Enhance Your Fall Protection Program with Technology
Our modern world largely revolves around data and technology.
- By Kevin E. Wilcox
- Dec 01, 2022
It is easy to forget how much life has quickly changed due to advances in technology. From the most mundane examples (remember paper maps?) to the most amazing medical advances, modern technology has transformed everyday life. So, why are most safety professionals still trying to solve critical fall protection program challenges in disjointed and outdated ways? Considering that fall fatalities continue to rise, it’s clear that the “old ways” aren’t working.
Organizations can take advantage of a variety of different technologies to address all aspects of a managed fall protection program—from updated methods to identify and control fall hazards to digital map-based tools that allow us to manage and maintain an enterprise-wide program.
The Value of Data & Technology
Data can often feel like a double-edged sword—too little and there’s not enough information to help make intelligent decisions, while too much can be overwhelming—leading to confusion or inaction.
For the same reasons so many aspects of everyday life have moved to apps and web-based tools, similar benefits apply to technology solutions for fall protection program management:
- Leverages automated, organized and intuitive data
- Simplifies information access and collaboration with all stakeholders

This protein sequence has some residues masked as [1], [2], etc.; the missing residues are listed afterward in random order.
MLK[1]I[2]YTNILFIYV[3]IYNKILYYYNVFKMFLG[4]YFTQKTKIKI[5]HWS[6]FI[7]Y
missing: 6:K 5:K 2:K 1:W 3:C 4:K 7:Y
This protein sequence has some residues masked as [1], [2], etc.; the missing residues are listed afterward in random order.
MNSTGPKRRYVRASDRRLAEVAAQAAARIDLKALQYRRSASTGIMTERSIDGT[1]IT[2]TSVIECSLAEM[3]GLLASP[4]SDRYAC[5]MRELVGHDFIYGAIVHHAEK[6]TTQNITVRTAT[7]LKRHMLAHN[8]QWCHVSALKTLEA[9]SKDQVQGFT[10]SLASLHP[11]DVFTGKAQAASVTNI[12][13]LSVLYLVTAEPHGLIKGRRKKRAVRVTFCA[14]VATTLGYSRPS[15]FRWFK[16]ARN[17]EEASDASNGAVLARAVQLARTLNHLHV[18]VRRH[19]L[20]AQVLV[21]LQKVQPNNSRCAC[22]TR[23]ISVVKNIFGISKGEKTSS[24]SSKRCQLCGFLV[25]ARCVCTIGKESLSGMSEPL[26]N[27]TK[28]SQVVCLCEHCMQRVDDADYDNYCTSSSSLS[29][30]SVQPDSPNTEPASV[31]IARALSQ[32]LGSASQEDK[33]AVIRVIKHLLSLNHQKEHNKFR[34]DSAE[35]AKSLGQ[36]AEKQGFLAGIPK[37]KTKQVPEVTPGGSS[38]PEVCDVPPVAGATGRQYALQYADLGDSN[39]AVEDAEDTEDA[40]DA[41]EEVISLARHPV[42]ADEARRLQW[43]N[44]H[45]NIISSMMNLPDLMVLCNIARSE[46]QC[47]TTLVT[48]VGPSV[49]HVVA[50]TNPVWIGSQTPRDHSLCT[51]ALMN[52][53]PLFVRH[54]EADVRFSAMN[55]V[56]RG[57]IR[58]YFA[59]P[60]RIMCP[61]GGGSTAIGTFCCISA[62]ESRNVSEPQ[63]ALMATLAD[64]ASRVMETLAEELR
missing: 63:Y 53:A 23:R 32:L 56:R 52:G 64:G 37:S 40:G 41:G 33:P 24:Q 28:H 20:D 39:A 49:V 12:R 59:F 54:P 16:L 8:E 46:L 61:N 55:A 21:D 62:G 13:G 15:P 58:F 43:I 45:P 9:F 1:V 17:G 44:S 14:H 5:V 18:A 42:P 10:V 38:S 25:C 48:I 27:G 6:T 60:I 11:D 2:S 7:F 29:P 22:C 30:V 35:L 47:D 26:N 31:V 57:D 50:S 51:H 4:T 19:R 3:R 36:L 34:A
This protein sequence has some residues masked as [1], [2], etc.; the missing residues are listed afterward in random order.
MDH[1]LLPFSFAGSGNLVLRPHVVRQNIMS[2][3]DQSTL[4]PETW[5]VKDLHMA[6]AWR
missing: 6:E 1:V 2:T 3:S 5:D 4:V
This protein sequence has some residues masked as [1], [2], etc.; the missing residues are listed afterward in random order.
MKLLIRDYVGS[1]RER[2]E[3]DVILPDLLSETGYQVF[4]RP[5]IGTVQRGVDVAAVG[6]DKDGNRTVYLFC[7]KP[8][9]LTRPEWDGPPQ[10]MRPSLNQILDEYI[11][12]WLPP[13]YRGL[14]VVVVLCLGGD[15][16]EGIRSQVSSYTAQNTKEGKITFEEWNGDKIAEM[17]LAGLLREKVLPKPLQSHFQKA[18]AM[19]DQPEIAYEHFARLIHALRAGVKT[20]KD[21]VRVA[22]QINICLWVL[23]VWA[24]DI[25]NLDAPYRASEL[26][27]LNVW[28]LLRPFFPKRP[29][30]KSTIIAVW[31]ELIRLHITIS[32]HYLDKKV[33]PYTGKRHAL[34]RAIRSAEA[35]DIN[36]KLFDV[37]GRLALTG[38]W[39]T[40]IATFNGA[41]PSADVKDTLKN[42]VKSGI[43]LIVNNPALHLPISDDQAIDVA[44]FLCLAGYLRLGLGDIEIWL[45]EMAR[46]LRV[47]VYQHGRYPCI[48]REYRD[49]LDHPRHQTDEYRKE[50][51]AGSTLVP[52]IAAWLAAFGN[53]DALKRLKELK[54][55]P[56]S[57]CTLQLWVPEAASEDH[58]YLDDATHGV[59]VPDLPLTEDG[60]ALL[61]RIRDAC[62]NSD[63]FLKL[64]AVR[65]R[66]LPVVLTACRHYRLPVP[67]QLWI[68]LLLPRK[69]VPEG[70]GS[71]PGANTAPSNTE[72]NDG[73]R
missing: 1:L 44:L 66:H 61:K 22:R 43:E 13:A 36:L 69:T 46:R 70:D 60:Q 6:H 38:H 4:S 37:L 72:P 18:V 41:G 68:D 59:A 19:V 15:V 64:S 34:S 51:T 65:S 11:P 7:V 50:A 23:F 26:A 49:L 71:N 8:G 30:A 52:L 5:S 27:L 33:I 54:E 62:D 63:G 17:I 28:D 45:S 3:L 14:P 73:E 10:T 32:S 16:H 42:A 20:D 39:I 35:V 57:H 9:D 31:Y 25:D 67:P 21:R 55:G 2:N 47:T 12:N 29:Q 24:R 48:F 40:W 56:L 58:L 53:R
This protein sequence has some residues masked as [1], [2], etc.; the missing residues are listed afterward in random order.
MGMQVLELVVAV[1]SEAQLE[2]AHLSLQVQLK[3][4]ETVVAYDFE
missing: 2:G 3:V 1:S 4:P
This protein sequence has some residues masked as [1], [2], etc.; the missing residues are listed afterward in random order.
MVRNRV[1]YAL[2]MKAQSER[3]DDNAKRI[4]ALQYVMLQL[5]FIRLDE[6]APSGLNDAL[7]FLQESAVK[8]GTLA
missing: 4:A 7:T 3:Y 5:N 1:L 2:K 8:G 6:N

- Reduces time spent on tracking actions
- Improves decision making with simple, actionable data
- Provides accurate, real-time monitoring of needs, progress and next steps
- Accommodates map-based data to easily locate information spatially
- Specifically for fall protection programs, technology tools deliver the same benefits listed above, as well as the following:
- Reduce need to put personnel at height for data collection
- Minimize business disruptions by ensuring usable, compliant fall protection systems
- Simplify management of required compliance, inspection and record documentation
- Extend the lifespan of equipment and system investments
- Document completed corrective actions and subsequent risk reduction
- Inform planning decisions, related to priorities, budget and schedule
Leveraging technology to reduce risk is not an all-or-nothing situation. Some technology solutions may not work well for your organization’s culture, staff, infrastructure or processes. Still, it is likely that any organization can gain efficiencies, improve accuracy and simplify management by using a subset of the available technology solutions. And the more these solutions can be customized to a specific environment, the more beneficial they are to the organization.
Fall Hazard Identification: A Better, Safer Way
The “old way” of identifying fall hazards—which is still the only way for many—relies on someone laying eyes on the issue, taking pictures, writing down notes on a clipboard and too often filing those notes never to be seen again. Even when more robust tools, such as spreadsheets and electronic data entry forms are used, the sheer volume of data can sometimes lead to inaction, with safety professionals or facility managers not knowing where to begin. Often, many of those hazards have similarities that would benefit from a unified approach, but when the data is not organized or easily accessible, the ability to make such informed decisions is lost.